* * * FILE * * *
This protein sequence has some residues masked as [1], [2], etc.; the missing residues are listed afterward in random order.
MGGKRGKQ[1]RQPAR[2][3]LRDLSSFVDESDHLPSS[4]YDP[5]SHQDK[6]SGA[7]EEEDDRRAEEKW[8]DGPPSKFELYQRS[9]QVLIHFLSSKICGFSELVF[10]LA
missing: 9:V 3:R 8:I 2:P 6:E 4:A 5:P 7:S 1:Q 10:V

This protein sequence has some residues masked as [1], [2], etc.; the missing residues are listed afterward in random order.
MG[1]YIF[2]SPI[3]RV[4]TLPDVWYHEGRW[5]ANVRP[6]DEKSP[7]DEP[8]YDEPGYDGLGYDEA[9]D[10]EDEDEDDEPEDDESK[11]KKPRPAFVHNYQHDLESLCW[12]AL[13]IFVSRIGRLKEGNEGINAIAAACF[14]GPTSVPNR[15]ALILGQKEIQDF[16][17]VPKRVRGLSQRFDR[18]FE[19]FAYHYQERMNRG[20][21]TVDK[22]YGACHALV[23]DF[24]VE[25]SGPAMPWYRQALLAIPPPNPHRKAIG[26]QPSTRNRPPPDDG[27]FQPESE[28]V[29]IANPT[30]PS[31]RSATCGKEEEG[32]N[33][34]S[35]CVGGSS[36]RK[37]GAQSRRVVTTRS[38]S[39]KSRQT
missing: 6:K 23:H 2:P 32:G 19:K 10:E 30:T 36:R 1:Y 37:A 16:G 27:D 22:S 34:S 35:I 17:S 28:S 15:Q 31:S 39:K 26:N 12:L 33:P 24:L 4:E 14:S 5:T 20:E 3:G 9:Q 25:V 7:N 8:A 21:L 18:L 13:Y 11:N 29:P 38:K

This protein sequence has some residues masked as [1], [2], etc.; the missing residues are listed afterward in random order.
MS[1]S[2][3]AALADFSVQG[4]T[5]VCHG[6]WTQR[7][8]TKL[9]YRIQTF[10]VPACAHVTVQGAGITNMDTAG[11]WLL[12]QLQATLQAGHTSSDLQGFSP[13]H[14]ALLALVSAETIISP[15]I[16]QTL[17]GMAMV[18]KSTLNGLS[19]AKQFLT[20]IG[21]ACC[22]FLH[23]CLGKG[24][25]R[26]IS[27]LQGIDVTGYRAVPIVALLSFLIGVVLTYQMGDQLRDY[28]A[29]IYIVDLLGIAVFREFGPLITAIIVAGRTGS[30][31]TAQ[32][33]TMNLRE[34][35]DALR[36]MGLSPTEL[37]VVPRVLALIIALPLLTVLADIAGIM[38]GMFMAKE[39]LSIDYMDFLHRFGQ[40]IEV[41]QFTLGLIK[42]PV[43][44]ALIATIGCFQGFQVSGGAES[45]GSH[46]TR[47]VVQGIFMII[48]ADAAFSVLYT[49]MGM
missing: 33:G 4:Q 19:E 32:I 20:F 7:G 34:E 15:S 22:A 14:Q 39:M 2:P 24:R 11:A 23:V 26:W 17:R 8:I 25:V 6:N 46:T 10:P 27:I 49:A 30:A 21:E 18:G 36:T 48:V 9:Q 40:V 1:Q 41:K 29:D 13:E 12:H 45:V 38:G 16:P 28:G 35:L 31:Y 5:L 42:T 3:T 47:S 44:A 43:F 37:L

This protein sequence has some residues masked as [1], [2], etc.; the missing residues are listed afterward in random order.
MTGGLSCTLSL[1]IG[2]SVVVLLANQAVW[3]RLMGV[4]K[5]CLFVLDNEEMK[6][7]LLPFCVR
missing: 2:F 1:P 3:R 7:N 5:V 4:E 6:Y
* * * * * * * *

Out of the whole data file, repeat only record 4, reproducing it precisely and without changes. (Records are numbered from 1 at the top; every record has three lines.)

This protein sequence has some residues masked as [1], [2], etc.; the missing residues are listed afterward in random order.
MTGGLSCTLSL[1]IG[2]SVVVLLANQAVW[3]RLMGV[4]K[5]CLFVLDNEEMK[6][7]LLPFCVR
missing: 2:F 1:P 3:R 7:N 5:V 4:E 6:Y